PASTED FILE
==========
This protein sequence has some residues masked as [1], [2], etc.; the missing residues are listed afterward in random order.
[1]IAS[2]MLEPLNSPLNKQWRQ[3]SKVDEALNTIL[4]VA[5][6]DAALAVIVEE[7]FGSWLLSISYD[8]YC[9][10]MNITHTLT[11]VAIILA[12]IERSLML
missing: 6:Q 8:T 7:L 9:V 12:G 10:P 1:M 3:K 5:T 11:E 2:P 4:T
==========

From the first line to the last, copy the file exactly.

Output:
This protein sequence has some residues masked as [1], [2], etc.; the missing residues are listed afterward in random order.
[1]IAS[2]MLEPLNSPLNKQWRQ[3]SKVDEALNTIL[4]VA[5][6]DAALAVIVEE[7]FGSWLLSISYD[8]YC[9][10]MNITHTLT[11]VAIILA[12]IERSLML
missing: 6:Q 8:T 7:L 9:V 12:G 10:P 1:M 3:K 5:T 11:E 2:P 4:T